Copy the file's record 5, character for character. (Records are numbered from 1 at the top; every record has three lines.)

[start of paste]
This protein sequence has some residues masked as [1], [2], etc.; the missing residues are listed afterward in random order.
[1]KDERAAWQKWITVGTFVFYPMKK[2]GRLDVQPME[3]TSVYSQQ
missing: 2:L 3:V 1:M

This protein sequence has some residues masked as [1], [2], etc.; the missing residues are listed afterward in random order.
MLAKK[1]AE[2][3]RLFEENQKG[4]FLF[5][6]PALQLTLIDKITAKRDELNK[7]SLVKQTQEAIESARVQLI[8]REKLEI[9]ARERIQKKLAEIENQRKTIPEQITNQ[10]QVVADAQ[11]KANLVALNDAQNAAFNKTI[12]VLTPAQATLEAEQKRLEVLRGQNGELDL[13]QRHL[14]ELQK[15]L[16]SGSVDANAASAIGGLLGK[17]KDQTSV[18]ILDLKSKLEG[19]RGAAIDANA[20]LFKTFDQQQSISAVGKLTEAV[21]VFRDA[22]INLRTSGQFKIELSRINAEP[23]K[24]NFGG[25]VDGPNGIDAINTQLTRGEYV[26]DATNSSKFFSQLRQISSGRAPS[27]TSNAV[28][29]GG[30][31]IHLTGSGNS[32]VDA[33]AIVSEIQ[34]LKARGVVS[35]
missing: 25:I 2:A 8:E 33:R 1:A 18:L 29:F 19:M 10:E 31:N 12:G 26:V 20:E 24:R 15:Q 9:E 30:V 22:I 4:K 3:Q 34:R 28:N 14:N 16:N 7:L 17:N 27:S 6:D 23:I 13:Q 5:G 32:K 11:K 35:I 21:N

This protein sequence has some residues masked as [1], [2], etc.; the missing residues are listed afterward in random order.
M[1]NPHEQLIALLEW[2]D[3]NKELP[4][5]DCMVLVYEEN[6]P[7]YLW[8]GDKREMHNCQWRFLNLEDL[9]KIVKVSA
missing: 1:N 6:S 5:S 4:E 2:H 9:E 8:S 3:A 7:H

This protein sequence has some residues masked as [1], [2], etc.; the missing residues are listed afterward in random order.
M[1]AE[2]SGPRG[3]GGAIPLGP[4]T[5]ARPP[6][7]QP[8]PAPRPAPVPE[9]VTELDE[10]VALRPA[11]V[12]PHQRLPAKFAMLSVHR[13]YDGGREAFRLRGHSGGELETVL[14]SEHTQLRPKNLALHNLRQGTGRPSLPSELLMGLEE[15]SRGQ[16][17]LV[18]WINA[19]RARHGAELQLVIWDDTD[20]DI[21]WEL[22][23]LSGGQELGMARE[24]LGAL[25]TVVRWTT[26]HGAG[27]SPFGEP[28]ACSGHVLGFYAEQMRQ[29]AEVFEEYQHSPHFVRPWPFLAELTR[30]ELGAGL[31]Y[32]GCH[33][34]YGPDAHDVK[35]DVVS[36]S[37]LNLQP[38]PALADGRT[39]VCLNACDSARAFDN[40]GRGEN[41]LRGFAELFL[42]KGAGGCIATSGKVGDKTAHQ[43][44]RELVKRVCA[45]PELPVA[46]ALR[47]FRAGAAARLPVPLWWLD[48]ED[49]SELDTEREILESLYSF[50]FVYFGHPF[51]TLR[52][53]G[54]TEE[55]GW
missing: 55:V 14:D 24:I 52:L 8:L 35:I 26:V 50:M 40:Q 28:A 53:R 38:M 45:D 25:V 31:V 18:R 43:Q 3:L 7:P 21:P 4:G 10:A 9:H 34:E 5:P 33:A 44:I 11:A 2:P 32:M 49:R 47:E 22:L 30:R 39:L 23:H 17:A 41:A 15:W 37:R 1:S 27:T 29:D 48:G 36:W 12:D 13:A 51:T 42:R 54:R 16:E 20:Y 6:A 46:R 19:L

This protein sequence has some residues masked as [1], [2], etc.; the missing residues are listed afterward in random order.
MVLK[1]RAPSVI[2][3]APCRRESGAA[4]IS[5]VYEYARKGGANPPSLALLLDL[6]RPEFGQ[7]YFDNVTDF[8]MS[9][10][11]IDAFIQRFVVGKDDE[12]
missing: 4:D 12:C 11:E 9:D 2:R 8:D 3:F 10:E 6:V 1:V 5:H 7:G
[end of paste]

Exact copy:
This protein sequence has some residues masked as [1], [2], etc.; the missing residues are listed afterward in random order.
MVLK[1]RAPSVI[2][3]APCRRESGAA[4]IS[5]VYEYARKGGANPPSLALLLDL[6]RPEFGQ[7]YFDNVTDF[8]MS[9][10][11]IDAFIQRFVVGKDDE[12]
missing: 4:D 12:C 11:E 9:D 2:R 8:D 3:F 10:E 6:V 1:V 5:H 7:G